After the fingerprinting appointment, we headed over to Riley’s Children’s Hospital to take a look at their international adoption clinic. This is a service that can be found in many large cities and has been highly recommended to us by other adoptive families and our social worker. Since the likelihood of our child experiencing some type of minor medical condition is quite high, it is recommended to take the child to this type of facility for a thorough medical exam once home. That way they can be examined by a physician that is knowledgeable in international medicine and common medical conditions in Ethiopia, and then receive prompt treatment, if necessary. Although we did not do much other than look around, it was nice to see what type of facility we may be visiting in the future.
Then, we headed to Babies ‘r Us – an “expectant” mother’s dream! We enjoyed looking around and picking up a few general items that we have had trouble finding in any of our local stores.
Finally, we headed over to Major Restaurant, an Ethiopian restaurant in Indianapolis, for lunch. This was quite the experience! Since we (okay, really me) are a bit anxious about the food that we will have while traveling in Ethiopia, we thought it would be good to begin to experience it now.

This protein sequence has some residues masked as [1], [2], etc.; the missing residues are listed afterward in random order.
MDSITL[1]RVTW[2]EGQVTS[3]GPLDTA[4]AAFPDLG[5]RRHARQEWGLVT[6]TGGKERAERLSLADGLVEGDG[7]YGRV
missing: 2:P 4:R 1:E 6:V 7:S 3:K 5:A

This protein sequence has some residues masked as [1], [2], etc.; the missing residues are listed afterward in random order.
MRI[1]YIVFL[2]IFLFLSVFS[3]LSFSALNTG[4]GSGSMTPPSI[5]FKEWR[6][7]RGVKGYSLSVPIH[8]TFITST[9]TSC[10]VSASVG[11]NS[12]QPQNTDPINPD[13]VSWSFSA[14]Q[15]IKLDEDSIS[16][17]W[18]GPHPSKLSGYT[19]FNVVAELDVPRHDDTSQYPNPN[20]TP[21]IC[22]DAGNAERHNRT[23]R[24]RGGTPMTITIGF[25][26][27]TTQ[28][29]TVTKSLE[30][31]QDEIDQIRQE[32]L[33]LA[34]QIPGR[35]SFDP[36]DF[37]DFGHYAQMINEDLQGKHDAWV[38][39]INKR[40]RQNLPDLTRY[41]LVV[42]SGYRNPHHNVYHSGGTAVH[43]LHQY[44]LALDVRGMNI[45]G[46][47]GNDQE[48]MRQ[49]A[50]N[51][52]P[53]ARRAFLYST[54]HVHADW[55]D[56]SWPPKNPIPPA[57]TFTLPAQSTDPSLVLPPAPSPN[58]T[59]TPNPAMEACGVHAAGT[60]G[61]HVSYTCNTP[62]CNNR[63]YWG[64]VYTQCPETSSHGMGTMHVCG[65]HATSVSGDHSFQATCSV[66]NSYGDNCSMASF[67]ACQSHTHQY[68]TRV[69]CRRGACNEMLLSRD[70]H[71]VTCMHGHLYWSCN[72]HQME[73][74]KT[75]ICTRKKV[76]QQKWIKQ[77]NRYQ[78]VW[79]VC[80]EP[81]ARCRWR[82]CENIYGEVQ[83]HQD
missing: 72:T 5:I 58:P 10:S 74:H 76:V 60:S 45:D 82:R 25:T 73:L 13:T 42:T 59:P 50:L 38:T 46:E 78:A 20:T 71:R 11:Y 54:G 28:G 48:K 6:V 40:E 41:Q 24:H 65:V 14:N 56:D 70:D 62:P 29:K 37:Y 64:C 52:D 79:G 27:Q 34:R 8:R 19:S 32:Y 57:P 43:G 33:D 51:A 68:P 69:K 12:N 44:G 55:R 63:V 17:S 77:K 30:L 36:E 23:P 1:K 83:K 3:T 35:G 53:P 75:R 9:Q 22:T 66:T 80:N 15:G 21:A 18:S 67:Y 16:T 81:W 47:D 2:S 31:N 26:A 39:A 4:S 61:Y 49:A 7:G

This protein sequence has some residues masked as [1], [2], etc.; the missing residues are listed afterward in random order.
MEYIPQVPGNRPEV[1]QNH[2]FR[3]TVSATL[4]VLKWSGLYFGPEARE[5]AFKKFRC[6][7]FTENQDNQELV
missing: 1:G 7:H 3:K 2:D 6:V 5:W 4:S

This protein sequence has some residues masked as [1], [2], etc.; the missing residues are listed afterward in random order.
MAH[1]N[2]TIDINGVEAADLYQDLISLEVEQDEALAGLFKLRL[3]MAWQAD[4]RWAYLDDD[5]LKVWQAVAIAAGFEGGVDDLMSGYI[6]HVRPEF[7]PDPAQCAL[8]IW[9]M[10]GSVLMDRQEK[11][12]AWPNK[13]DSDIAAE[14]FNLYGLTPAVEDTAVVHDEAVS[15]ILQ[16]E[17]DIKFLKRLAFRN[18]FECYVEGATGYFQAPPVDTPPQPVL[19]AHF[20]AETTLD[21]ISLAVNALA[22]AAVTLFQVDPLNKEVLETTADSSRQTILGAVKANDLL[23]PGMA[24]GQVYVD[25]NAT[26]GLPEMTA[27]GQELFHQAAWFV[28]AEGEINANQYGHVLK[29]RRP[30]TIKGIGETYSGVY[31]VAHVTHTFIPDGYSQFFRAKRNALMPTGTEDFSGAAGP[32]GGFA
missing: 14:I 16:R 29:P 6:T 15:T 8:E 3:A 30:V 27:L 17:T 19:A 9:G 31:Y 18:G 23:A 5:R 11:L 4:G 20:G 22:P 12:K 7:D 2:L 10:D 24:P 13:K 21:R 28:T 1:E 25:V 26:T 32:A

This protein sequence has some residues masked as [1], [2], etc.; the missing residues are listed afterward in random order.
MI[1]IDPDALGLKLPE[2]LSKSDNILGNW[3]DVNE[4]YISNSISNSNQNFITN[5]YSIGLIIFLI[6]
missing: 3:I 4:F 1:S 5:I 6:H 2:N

The restaurant is owned by a very kind man and his wife. They pride themselves on providing their guests with an authentic Ethiopian meal. He seemed genuinely excited for our adoption process and spent a great deal of time talking with us throughout our meal.

We began with an appetizer called beef sambusa – a triangular shaped, beef filled dish. The outer covering reminded me of an eggroll. It contained various seasonings and was quite delicious!

The main entrĂ©e was a platter for two which had a bit of everything. It included three kinds of meat (chicken, beef and lamb), as well as lentils (prepared 3 different ways), spinach, cabbage, a lettuce salad, and something else that I am not really sure what it was : ) Using injera (the traditional “spongy Ethiopian bread”), each of these items was scooped up and eaten with our hands. The owner told us that injera is a staple – served at nearly every meal – and most Ethiopian families would have one other item to enjoy with it. He told us that meat is rarely served, as many families have difficulty affording it for a typical meal.